Unfortunately, I was still a few hours away from being able to dedicate any block of time or effort to finding an unused link and things appeared to be escalating quickly. In a few hours, the links went from plain text present on a web page to embedded annotations in videos. Sure enough by the time I was able to check again (Wednesday evening) the bulk of new codes were showing up as ‘CAPTCHA’ styled text present in existing images on the Google Developer site.
By this time several HTTP crawlers had been created by individuals looking to secure a ticket to Google I/O ahead of today’s lottery. The crawlers used various tools and libraries to download images, web pages, and Youtube video annotations looking for more codes. My initial reaction was to stay away from automated crawlers; they require configuration, as well as some level of human intervention to inspect the images (where most of the codes seemed to be).
Instead, I resorted to several hours of pulling sitemaps and coming up with a proprietary system of scanning through images, which was 90% luck and 10% burning my eyes out of my head well into the evening. I was able to find two unused codes, I used one and sat back and watched how long it took for the other code to be used. My code was accessed 11 minutes after I used it, the other code took several hours before it was discovered.
Having already discovered a code, I didn’t pay much attention to any of the noise on Thursday; mostly people searching, asking for help, and begging for codes. I kept an eye on it throughout the day, but it wasn’t until somebody posted on the Google I/O community, about a string of text now appearing on the menu bar of the Google Developers Site, that I started to pay attention.
Reloading the page several times reveals there are actually three different values which happen to look like base64 encoded strings. Viewing the page source you see:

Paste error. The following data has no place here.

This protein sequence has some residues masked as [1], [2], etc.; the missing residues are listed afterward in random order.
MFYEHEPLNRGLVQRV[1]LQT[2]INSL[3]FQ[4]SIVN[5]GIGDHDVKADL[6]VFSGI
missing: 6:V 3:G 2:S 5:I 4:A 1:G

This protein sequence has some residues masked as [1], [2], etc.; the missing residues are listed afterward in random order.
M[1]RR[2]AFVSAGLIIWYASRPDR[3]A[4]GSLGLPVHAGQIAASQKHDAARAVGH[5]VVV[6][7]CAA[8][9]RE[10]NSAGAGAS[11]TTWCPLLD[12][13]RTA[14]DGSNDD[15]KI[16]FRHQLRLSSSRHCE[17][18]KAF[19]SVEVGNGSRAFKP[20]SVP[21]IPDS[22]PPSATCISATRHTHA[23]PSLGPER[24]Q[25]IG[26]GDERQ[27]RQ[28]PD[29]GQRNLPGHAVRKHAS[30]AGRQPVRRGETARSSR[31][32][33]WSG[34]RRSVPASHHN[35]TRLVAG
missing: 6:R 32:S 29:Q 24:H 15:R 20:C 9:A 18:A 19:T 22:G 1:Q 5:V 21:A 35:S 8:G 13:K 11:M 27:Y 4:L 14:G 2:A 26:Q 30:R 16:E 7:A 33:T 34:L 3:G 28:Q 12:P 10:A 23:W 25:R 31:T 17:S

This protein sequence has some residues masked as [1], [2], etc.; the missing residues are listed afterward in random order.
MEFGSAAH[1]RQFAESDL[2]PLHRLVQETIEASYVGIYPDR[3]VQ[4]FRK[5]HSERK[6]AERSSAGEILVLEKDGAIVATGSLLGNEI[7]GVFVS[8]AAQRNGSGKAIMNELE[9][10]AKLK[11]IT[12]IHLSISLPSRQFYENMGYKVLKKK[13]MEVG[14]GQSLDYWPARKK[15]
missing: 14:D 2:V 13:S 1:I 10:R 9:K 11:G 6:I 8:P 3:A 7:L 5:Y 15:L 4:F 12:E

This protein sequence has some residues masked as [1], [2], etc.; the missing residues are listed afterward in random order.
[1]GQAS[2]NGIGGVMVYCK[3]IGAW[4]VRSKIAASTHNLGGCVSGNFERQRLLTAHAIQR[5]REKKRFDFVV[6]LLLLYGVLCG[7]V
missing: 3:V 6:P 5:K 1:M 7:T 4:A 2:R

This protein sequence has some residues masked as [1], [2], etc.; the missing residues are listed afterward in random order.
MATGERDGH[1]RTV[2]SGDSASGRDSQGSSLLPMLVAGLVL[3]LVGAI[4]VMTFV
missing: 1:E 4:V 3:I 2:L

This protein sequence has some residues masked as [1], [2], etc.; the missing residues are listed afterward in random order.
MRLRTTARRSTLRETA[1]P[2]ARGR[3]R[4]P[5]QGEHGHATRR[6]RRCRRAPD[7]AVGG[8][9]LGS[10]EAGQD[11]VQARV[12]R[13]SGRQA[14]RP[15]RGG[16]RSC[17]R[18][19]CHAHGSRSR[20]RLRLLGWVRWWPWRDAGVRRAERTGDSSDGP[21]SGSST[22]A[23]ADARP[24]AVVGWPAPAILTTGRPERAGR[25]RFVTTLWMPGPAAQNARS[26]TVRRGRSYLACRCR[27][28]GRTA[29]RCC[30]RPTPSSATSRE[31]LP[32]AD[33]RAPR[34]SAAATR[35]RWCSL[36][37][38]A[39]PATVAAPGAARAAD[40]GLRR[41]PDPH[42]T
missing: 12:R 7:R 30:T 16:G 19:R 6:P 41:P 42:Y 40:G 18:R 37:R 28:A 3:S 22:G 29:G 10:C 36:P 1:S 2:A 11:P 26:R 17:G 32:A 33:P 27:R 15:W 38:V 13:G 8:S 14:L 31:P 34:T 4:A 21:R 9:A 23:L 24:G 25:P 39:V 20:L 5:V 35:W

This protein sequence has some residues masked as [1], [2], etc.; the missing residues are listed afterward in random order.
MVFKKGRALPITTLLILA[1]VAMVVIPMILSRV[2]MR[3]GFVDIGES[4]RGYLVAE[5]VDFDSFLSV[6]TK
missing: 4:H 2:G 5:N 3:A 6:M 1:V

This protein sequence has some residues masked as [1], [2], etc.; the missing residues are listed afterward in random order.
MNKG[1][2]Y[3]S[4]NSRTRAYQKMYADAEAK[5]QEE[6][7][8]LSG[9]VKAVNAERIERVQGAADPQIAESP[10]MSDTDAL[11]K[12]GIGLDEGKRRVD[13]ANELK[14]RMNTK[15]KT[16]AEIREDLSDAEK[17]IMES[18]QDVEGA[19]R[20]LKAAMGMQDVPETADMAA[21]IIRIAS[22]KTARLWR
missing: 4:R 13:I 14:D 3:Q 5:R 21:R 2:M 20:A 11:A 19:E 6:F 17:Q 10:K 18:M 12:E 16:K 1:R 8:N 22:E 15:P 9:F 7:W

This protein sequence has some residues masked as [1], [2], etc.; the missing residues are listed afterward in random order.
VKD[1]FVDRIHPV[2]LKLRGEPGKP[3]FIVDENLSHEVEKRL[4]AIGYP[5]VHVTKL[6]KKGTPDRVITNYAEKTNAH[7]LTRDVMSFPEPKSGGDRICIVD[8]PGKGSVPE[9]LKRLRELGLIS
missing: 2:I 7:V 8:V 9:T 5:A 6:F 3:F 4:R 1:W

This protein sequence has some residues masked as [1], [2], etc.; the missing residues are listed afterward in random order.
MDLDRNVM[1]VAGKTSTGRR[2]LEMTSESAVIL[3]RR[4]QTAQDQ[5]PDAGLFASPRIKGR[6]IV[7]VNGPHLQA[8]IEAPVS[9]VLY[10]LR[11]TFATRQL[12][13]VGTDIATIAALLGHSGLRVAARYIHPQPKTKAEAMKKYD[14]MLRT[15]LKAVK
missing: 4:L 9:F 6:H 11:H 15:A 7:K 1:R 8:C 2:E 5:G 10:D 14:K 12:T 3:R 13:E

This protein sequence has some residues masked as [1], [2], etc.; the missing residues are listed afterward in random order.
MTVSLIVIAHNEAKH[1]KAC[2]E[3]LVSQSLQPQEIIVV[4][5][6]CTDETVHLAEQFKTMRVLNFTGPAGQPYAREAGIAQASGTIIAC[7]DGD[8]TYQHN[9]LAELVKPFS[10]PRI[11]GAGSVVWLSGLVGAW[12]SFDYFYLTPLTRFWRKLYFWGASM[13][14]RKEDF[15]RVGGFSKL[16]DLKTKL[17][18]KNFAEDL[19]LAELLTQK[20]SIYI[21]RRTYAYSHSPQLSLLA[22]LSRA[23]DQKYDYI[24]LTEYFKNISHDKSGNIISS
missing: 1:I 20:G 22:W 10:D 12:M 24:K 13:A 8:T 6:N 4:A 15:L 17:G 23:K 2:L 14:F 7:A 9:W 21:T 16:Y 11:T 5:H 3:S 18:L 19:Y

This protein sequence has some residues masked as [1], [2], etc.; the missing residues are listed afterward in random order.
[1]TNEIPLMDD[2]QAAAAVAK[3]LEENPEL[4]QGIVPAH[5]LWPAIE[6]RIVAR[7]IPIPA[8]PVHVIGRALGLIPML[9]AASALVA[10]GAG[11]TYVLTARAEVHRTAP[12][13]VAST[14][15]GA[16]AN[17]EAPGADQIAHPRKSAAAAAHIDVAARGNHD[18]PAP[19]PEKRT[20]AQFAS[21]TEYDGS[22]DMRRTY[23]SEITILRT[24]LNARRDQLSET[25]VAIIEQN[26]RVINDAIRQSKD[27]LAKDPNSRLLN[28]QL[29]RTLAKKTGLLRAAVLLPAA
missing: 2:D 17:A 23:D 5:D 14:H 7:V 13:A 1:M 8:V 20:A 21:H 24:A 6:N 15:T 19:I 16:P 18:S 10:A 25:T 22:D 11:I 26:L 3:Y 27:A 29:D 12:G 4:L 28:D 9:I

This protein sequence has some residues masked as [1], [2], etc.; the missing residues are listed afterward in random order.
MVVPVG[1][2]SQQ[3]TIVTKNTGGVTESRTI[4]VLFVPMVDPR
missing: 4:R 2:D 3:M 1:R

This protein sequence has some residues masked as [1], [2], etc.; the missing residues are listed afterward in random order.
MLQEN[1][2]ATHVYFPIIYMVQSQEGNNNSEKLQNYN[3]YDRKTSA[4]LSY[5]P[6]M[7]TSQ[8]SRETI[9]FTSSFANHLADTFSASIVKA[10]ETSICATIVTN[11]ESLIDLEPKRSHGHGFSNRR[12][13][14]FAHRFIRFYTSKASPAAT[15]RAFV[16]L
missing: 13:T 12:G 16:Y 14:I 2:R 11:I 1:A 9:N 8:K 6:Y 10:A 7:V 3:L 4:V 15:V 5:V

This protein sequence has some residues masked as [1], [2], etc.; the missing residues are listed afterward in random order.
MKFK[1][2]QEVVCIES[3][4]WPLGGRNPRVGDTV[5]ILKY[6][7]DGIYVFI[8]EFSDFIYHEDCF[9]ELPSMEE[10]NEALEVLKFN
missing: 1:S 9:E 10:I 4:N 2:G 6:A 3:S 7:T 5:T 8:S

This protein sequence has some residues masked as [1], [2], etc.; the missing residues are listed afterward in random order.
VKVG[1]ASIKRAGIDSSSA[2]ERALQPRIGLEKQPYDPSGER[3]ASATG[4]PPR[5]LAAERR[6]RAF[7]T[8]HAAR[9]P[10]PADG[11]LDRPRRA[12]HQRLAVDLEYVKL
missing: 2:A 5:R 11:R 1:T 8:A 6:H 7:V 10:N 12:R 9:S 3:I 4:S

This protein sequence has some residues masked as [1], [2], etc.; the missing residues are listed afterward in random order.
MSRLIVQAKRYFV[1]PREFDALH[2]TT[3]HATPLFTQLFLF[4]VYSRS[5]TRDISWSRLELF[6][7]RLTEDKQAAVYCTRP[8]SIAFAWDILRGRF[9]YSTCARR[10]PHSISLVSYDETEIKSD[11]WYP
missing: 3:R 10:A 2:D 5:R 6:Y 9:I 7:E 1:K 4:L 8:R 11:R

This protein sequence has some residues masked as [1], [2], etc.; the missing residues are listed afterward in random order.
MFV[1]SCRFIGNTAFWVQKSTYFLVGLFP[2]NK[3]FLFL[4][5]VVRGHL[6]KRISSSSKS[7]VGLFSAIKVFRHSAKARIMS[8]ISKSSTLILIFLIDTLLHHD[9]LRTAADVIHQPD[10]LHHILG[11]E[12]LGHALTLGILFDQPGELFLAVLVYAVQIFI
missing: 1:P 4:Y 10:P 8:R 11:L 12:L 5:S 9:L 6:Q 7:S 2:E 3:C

The thing to note is the CSS class s and the comment of ha! looks a lot like sha1. Maybe it was a Base64 encoded SHA1 hash?
I’ve been involved with Bitcoin for years and as a result I was in possession of several old GPU mining rigs that have since been re-purposed to mine Litecoin, Dogecoin and others. Unfortunately I didn’t have oclHashcat installed on either machine in order to attempt to crack the above Base64 encoded SHA1 hashes. This cost me somewhere between 30 minutes and 1 hour fighting with AMD Catalyst driver issues before I was able to successfully crack the three codes.
Initially I thought the driver issue was related to using the Netscape LDAP SHA hash type so when I originally tried to crack them I converted the decoded Base64 strings to hexidecimal first.
Appending .info to the three cracked goo.gl URL’s it turns out all three codes were already discovered and used by the time I noticed the Google+ post. Considering I already had a code, it was purely for fun anyway. I really do enjoy this type of thing.
Overall I think it was a definite improvement on the registration process and I’m looking forward to attending the conference! For those who did not find an unused code, good luck in today’s lottery!
Update: Even though the lottery for Google I/O tickets happened on Monday (April 21, 2014) Google was still planting new Icarus Odessa links as of Tuesday. See Blake Caldwell’s blog for more details.